When Timing is Everything

It’s rare I have an emotionally draining day on the phone with patients. That’s why I moved from face-to-face nursing to a virtual environment, the distance.  Most of the time I talk to people who simply need to change their diets and figure out ways to move more so their blood sugars are in better control. Pretty boring stuff. I’m not usually tasked to walk with a young heroine addict through the decision to enter rehab. The conversation started with her need to vanquish night terrors; it took 30 minutes for her to confide she was using and taking her psych meds. To say I was ill prepared for that task is an understatement. I’m not a psych nurse nor am I social worker. Junkies are my least favorite patients. It made me angry the call was triaged to me. It wasn’t until the next morning I realized I was angry because of my helplessness rather than the stupid system governing how the patient calls are distributed.

 

And then my very next call…the absolute next one…a patient and his wife had just arrived from home after seeing the oncologist who supported their decision to stop his cancer treatments. I held it together as she described his decline over the last week. I cried (I was on mute) as she described how difficult it is watching her husband decline too rapidly at the whim of a terrible inoperable brain cancer. Again, the helplessness was overwhelming. I could offer nothing to him; I could only offer the reframing of hope; the discussion of what hospice looks like; what a good death can be. Hospice I can manage but I like a little warning I’m embarking on the “reframing hope” speech would be helpful so I don’t become a sodden mess on mute.

 

That night, I was troubled with dreams of these people. Over and over I heard our conversations. Over and over my hands were tied and my heart felt a little shattered for their crap destinies. I haven’t dreamed of nursing in years and those dreams are usually discovering I have a whole floor of patients I’ve forgotten and they are sick and dying as a result of my forgetfulness and neglect.  These people just flashed, faceless and their voices clear as they rehearsed their stories over and over again.

 

What a relief to awaken to a simpler day: pre dawn snuggling into the strong and capable arms of the New Boyfriend. Later, more relief washed over me as I sat in the sun, fawning over Beatrice who has been quite the warrior princess keeping the coyotes in check. We had a chat about how amazing and brave she is; I rubbed her neck and side until she fell asleep. Funny how giving to a creature who can’t talk back or say thank you or “wow that feels good” could mend that broken part of my heart.

About Laura

When my nest emptied I moved from the big city to a little big town to tend to a ramshackle yellow house on the edge of town. These are my Yellow House Days.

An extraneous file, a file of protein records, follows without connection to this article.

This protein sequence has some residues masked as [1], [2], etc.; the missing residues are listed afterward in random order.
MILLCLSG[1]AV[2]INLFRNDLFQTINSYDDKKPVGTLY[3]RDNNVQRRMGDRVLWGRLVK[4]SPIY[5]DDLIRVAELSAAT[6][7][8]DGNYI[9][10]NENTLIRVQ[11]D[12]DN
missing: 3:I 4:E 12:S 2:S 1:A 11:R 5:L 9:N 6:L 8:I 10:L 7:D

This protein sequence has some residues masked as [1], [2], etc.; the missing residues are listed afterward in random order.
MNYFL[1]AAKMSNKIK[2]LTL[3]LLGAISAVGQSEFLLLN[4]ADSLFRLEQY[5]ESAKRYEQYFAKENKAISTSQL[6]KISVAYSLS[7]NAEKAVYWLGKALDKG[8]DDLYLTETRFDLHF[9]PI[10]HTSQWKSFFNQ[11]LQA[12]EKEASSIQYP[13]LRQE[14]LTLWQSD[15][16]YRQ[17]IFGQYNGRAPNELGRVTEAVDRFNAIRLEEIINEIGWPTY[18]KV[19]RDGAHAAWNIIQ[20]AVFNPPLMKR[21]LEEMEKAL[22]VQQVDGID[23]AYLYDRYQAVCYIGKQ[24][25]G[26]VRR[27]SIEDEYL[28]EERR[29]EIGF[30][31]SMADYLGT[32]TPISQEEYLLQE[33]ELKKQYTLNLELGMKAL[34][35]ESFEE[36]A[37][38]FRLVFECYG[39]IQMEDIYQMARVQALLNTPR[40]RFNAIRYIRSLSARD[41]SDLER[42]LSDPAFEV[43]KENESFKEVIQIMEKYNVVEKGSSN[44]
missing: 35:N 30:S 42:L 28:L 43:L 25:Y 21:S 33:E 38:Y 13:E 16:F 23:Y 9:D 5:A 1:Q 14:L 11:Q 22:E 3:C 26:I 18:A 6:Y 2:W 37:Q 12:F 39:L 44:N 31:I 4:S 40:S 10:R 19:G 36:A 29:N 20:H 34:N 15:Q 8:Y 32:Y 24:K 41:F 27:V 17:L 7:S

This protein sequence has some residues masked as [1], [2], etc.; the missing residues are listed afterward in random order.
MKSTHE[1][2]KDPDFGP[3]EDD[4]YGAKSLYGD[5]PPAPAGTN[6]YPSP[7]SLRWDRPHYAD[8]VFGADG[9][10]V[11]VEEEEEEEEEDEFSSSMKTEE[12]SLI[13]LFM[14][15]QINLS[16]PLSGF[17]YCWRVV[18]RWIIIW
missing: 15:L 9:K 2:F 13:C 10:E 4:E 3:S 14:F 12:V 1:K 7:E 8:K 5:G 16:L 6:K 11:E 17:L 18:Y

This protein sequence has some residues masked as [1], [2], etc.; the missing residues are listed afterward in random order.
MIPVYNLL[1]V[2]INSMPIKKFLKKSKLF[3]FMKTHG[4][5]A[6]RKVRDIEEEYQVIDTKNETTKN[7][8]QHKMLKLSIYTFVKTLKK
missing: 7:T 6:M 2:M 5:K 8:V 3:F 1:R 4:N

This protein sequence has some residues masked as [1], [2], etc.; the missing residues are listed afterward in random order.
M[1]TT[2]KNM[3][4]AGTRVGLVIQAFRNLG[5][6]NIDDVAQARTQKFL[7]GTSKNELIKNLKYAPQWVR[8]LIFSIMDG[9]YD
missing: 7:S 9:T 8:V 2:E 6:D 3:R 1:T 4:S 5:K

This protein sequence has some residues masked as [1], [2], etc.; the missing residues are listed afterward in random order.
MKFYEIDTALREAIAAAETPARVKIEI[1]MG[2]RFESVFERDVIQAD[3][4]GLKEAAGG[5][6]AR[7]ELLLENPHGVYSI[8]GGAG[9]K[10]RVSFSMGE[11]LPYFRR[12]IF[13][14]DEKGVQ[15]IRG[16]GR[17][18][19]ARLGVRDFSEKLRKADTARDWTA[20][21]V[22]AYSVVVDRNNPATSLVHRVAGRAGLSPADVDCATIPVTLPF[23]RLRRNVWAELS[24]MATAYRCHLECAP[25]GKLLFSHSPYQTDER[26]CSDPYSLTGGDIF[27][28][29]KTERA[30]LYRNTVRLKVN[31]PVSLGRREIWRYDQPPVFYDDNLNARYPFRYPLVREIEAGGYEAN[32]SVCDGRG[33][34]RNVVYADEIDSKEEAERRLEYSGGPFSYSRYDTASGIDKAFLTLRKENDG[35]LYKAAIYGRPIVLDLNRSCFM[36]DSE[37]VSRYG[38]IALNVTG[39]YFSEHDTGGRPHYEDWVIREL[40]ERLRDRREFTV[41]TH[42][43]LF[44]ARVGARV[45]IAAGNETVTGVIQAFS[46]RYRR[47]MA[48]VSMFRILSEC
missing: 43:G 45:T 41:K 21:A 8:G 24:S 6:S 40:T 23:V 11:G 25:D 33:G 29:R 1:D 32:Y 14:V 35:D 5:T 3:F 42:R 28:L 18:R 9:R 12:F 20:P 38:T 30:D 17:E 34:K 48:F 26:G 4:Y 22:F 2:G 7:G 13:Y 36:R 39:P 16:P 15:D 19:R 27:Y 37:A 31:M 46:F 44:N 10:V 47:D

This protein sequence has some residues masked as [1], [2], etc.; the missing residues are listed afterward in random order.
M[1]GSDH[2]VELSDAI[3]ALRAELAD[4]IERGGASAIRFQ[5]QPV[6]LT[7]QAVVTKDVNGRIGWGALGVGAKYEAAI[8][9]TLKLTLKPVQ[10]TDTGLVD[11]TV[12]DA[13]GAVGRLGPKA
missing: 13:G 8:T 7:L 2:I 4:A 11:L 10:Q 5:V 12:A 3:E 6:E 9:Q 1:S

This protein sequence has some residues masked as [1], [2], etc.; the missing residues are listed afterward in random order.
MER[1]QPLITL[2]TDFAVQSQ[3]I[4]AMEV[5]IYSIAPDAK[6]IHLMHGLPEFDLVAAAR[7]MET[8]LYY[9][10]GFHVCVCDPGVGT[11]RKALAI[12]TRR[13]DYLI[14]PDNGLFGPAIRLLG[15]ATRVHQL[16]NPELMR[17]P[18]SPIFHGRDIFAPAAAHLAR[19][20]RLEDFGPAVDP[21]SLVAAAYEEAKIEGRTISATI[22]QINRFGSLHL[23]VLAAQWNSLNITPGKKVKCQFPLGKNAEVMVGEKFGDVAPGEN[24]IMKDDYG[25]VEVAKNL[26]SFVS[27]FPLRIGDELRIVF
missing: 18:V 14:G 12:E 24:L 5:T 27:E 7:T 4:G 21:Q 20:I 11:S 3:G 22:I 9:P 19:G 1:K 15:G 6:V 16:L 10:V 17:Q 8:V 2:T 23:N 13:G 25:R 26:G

This entry was posted in at the heart of things, Just me. Bookmark the permalink.

13 Responses to When Timing is Everything

  1. I am so sorry that you had those experiences but don’t you dare feel helpless! You don’t know the comfort that you have brought me and my daughter over the last week. Being able to ask someone who “knows” the scary things that are going on right now has absolutely saved my sanity. You have been that strong voice in the dark that we really needed to hear and without you we would be so confused and lost. I can never thank you enough for being there for me.

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    • Laura says:

      Thank you Rena. I’m just happy your daughter’s issues have resolved. So scary to have tiny babies and mom in such a way. I don’t envy your road–the sandwich generation of steroids: Gramma to preemie twins and caregiver to your own mother–but you will do it with grace.

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  2. It is a tough, tough job and one I wouldn’t have the chops for. But thank God you do.

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  3. Haralee says:

    I commend your efforts! Thank God there are people like you who can do this job!

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  4. susan558 says:

    You’re made of something very tough and soft at the same time to do this. Thank you.

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  5. I imagine you as a gift to these people, even when you think you have nothing to offer. To witness the pain of someone coping with a loved one–that’s so important.

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    • Laura says:

      I had someone tell me a few months ago that it was because we were on the phone it was easier to talk about hard issues. I find that fascinating but I do understand how that distance might make it easier to admit to feeling failure or anger or other things you don’t want your family to know or see when you’re fighting a catastrophic illness.

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  6. suzannestavert says:

    Thank goodness for people like you. Isn’t it amazing how strong you were for those patients? You became their strength. Amazing and thoughtful post, thank you.

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  7. Cathy says:

    What a gorgeous post about a job that is the most difficult and which I give you the most credit for. You are quite an incredible lady. Those situations are frightening, overwhelming and real. No wonder you dreamed about it. Oh, and animals are always the answer – unconditional love.

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    • Laura says:

      As much as I bitch about it, nursing is a calling and an avocation for me. I have to remember that when I get upset at the “system” and remember the ultimate reason I am there.

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